* Cheers: Took just a little bit to warm up, but the Dome quickly returned to ear-splitting sound levels that should have TV sideline reporters breaking out the decibel meter before too long. Seattle only false-started once, but imagine what we can do in St. Louis if we ever actually sell out the place. 50,000 is probably a generous number for yesterday’s crowd. (Here is where I’m obliged by law to note the Cardinals are in a playoff race and were also at home Sunday.) The entertaining thing about D'Marco Farr on radio and Mike Martz on TV was how much they sounded alike, dropping terms like “bare fronts” and “the bubble” on running downs, and getting over Bradford for failing to mix up his snap counts. No wonder the Martz-era Rams were so good: he and his players shared minds! Good thing, as he told on TV, that Martz eventually figured out that Kurt Warner was not the guy who was supposed to help him move into his office, though. Rams victory plus Mike Martz Greatest Show on Earth stories FTW.
* Who’s next?: The task gets no easier for the Rams from here, as the schedule-maker has given them a whole four days to prepare for a stupid Thursday night game against the undefeated Arizona Cardinals. I doubt I need remind anyone that the Rams have not beaten the Big Dead in St. Louis since 2004. I also doubt I need remind the Rams coaching staff that they should KICK THE HELL AWAY FROM PATRICK PETERSON; being too stupid to figure that out themselves helped hasten the last staff's exit. Another reminder: don't put too much stock in preseason games. The Big Dead of August were bland on both sides of the ball, and their shaky quarterbacking and porous offensive line made them look very beatable.
The September Cardinals, though, have thrived on a blitz that has left offenses gasping for air and wondering what just hit them. It's also made its architect, Ray Horton, the hottest coordinator in the NFL. Horton rendered the Eagle offense all but helpless last week. Arizona pretty much brings somebody every down, and with lightning-quick rushers like Daryl Washington, O'Brien Schofield and Sam Acho, has been lethal with blitzes right up the middle. Arizona will blitz anybody from anywhere at any time, but if the Rams don't have an answer for that middle blitz, it's going to be a very long night. One thing they're going to have to do is attack the edges. The ball has to get out quickly. Arizona's formidable defensive speed makes that easier said than done, though, so the other thing the Rams are going to have to do is run, run, and run some more. I'd especially run at Acho, who's much more interested in rushing the passer. Let Daryl Richardson use his speed to get outside, keep Steven Jackson in on passing downs; he needs to have a near-perfect game in blitz protection and can be a weapon on the counter-attack. You're probably saying, the Cards always blitz all the time, what makes them so tough now? Horton's gambling is backed up by a suffocating secondary. Peterson's already approaching elite shutdown corner status, and veteran safety Kerry Rhodes has filled in more than ably for injured Adrian Wilson. Seattle hung around for 60 minutes in Arizona by sticking to the running game. Philly's pass-happy attack got them blown out. Brian Schottenheimer's strategic options should be pretty clear. (Then again, I wrote this before Brian Freaking Hartline burned the Big Dead for 250 yards receiving. I hope Schottenheimer DVRed that game.)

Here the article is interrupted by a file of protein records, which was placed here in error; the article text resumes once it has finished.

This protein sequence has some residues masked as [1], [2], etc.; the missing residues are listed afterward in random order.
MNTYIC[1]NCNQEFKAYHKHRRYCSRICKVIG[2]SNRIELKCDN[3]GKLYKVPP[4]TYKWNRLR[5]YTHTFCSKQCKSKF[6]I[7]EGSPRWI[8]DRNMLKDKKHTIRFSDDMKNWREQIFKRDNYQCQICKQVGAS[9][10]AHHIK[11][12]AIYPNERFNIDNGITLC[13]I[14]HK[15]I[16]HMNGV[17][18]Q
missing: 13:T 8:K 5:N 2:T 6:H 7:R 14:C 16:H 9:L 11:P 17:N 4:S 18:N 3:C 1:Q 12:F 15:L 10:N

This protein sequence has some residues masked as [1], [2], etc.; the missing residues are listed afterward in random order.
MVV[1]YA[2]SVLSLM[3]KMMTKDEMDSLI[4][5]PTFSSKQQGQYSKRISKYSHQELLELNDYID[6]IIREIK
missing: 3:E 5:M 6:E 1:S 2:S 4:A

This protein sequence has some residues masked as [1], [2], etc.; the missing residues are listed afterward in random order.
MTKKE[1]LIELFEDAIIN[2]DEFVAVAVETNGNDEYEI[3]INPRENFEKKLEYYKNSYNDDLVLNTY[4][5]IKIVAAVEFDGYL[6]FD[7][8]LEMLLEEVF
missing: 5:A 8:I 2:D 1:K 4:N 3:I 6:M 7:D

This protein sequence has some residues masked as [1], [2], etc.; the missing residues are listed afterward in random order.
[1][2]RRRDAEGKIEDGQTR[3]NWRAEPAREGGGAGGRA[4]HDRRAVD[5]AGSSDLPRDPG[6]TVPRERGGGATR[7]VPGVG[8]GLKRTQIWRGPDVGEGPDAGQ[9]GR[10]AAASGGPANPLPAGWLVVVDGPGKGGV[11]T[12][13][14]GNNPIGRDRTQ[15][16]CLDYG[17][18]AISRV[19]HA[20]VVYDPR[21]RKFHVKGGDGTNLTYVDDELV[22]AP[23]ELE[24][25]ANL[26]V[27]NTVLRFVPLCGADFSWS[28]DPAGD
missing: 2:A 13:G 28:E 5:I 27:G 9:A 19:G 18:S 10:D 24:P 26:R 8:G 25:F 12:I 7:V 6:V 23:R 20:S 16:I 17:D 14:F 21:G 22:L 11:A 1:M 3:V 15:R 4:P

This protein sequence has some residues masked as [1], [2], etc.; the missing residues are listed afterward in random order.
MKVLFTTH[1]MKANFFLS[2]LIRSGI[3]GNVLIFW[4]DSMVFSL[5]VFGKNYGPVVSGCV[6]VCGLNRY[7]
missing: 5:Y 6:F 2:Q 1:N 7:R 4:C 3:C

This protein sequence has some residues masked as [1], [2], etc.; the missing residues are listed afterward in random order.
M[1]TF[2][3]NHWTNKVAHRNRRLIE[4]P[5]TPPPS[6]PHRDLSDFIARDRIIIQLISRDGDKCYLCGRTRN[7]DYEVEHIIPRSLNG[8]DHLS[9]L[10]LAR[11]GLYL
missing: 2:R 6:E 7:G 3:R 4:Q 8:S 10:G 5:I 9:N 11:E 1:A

Arizona's D may even be enough to make up for their offense being Larry Fitzgerald and ten just-a-guys. Defenses almost always seem to get caught taking their eye off of Fitzgerald, which, don't. Keep a safety over the top of him all game and make them beat you with somebody else. The Rams ought to have ability in their secondary to spare to handle Andre Roberts. The Cardinal o-line is limited beyond handling 4-man rushes,with the ball coming out quick. The right side of the line, rookie tackle Bobby Massie and veteran guard Adam Snyder, has been pretty much a joke, Lyle Sendlein's play has dropped quite a bit at center, and D'Anthony Baptiste looks in over his head at left tackle. And the guy they're protecting, Kevin Kolb, has the kind of pocket presence that makes Jay Cutler look like Ben Roethlisberger. The Ram d-line needs to unleash the fury and feast on these guys. The Rams defensive staff should flex some creativity Thursday night, hit them with plenty of blitzes and twists and stunts. But the D had better play a WHOLE lot better against the run, than both this week and than last year's Arizona game here, when they let Beanie Wells break loose for 220. Wells, predictably, is out injured; he's replaced by Ryan Williams, basically a rookie, built in the Ray Rice mode, a bowling ball-type with a strong lower body. Just get your tackling shoes on and don't let him roll too many strikes.
Jeff Fisher’s done an excellent job turning the Rams into a team that punches above its weight. They’ll be doing that from the get-go Thursday night, with little time to prepare for one of this year’s NFL heavyweights, as weird as it may be that Bill Bidwill’s Cardinals are in that role. Both teams have been good this season at bouncing back up from knockdown blows. The key on Thursday may be to be the guy who throws the last one.
Game stats from nfl.com